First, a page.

Tomboy Rose Marie Lemaitre, the orphaned ward of Mountie Mike Malone, falls in love with him, and he with her. But when she goes to "learn to be a lady", she meets outlaw trapper James ... See full summary »
The brilliance of one of the world's most beloved tenors and the exciting world of opera highlight this delightful romantic adventure set in the most beautiful cities of Europe. Tonio Costa... See full summary »
Johanna von Koczian,
The Queen's youngest son is off to university, mainly because "I'm hopeless at anything else". Barry, his new bodyguard, has no time for the royal family and left school at fifteen. He ... See full summary »
Country squire Henry Maurier is patient with his wife Emily, a neurotic invalid, but her brother surprises Henry with his young mistress Doris. The same night, Emily dies of her chronic ... See full summary »
When his bride-to-be finds him much too stiff, heir to the throne Prince Karl is sent off to the university in Heidelberg to learn how to socialize. He makes friends with the students there and falls for the down-to-earth Kathie, a barmaid. The two are soul mates, but when Karl's grandfather the king falls ill, he must choose between his country and his own happiness... Written by
Despite a request by producer Joe Pasternak, the mentor of her early film career at Universal, Deanna Durbin would not come out of retirement to play the role of Kathie the barmaid. See more »
Shortly after the "Serenade" segment Kathie is in her room. She puts out the candles until only one is left yet, when she goes to the window, a large electric stage light can be seen reflected in the glass. See more »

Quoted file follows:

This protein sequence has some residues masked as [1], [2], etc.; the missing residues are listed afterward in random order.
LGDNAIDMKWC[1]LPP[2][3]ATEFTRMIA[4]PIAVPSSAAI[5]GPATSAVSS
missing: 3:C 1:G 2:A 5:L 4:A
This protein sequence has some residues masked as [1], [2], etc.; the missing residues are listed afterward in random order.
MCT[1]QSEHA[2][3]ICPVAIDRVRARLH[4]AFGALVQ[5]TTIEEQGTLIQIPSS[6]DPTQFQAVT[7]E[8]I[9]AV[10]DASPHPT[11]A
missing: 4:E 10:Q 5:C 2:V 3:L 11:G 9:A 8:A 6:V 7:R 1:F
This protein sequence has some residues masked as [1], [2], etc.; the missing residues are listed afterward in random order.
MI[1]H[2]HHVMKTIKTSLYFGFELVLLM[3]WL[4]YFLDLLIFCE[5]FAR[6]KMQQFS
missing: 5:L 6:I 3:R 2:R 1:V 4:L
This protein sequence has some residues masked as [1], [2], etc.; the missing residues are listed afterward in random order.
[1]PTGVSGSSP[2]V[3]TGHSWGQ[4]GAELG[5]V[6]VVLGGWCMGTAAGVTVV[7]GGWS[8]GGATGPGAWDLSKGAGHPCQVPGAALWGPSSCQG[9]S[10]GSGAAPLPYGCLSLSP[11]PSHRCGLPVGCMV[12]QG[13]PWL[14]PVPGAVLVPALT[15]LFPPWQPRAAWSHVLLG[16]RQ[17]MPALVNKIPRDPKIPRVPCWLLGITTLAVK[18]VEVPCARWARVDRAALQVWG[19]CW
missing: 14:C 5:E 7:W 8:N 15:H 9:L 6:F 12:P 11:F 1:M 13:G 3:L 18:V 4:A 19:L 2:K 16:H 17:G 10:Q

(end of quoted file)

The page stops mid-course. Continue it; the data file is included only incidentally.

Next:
Nice music and photography,but could have been better
This is the only talking film version of Romberg's famous 1924 operetta--unfortunately, and it took MGM thirty years to get around to making it after they did a silent version. Although from all reports the silent version, directed by the great Ernst Lubitsch is excellent (I haven't seen it), in spite of the fact that it IS a "silent operetta", this 1954 sound version is a considerable letdown. Mario Lanza was supposed to have played the Prince, but his temper and weight problems got him fired, so the film was released with Edmund Purdom acting the role and lip-synching to Lanza's singing. Purdom is a considerably better actor than Lanza, but that's really not saying much. Ann Blyth, who does her own singing, is very good. However, the MGM adapters and screenwriters have done their dirty work. New, hopelessly bad dialogue has been added, as in the 50's remakes of "The Desert Song", "Show Boat", and "Rose Marie", but in this case the adapters have gone a few steps further. Only about half the original music (the score alone is ninety minutes long) is used; only Purdom/Lanza, Blyth, and the chorus sing, and they even filch the songs given to other characters in the stage version. Worse yet, new songs (not by Romberg and Dorothy Donnelly) have been added,and in EVERY SINGLE ONE of the original songs, only the first few lines of the lyrics have been retained----the rest have all been changed.
Audiences who are undemanding or completely unfamiliar with even a recording of the songs won't mind, but although the original lyrics weren't on the level of Hammerstein, Porter, Berlin, Ira Gershwin, Larry Hart, or Alan Jay Lerner's efforts, "Student Prince" fans will--and should---be outraged at this musical mangling.
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